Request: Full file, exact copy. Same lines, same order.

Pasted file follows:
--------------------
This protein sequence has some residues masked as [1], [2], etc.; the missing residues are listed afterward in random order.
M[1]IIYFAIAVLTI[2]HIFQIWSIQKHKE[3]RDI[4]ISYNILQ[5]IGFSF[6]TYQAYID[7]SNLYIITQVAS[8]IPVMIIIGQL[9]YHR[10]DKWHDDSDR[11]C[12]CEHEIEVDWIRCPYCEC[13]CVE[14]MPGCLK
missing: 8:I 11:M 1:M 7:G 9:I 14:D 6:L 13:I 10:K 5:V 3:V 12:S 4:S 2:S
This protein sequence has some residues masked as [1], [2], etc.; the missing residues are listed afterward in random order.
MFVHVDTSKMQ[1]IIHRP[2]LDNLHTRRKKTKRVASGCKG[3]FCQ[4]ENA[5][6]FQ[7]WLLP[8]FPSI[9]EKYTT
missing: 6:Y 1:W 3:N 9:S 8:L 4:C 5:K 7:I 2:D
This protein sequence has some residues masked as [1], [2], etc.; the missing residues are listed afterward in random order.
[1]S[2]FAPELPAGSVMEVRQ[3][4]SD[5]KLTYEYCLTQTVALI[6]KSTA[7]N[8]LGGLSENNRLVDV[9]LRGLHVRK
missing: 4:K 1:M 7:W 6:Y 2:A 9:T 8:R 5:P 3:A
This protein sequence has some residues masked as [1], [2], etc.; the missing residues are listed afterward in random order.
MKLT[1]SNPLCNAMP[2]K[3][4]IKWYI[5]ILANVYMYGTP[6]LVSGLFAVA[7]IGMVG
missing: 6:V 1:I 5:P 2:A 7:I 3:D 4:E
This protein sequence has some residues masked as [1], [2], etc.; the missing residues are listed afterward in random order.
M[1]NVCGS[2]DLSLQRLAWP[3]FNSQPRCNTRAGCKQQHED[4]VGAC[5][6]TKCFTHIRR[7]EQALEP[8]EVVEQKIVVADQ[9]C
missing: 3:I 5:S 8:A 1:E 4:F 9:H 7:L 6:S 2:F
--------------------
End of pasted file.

This protein sequence has some residues masked as [1], [2], etc.; the missing residues are listed afterward in random order.
M[1]IIYFAIAVLTI[2]HIFQIWSIQKHKE[3]RDI[4]ISYNILQ[5]IGFSF[6]TYQAYID[7]SNLYIITQVAS[8]IPVMIIIGQL[9]YHR[10]DKWHDDSDR[11]C[12]CEHEIEVDWIRCPYCEC[13]CVE[14]MPGCLK
missing: 8:I 11:M 1:M 7:G 9:I 14:D 6:L 13:I 10:K 5:V 3:V 12:S 4:S 2:S
This protein sequence has some residues masked as [1], [2], etc.; the missing residues are listed afterward in random order.
MFVHVDTSKMQ[1]IIHRP[2]LDNLHTRRKKTKRVASGCKG[3]FCQ[4]ENA[5][6]FQ[7]WLLP[8]FPSI[9]EKYTT
missing: 6:Y 1:W 3:N 9:S 8:L 4:C 5:K 7:I 2:D
This protein sequence has some residues masked as [1], [2], etc.; the missing residues are listed afterward in random order.
[1]S[2]FAPELPAGSVMEVRQ[3][4]SD[5]KLTYEYCLTQTVALI[6]KSTA[7]N[8]LGGLSENNRLVDV[9]LRGLHVRK
missing: 4:K 1:M 7:W 6:Y 2:A 9:T 8:R 5:P 3:A
This protein sequence has some residues masked as [1], [2], etc.; the missing residues are listed afterward in random order.
MKLT[1]SNPLCNAMP[2]K[3][4]IKWYI[5]ILANVYMYGTP[6]LVSGLFAVA[7]IGMVG
missing: 6:V 1:I 5:P 2:A 7:I 3:D 4:E
This protein sequence has some residues masked as [1], [2], etc.; the missing residues are listed afterward in random order.
M[1]NVCGS[2]DLSLQRLAWP[3]FNSQPRCNTRAGCKQQHED[4]VGAC[5][6]TKCFTHIRR[7]EQALEP[8]EVVEQKIVVADQ[9]C
missing: 3:I 5:S 8:A 1:E 4:F 9:H 7:L 6:S 2:F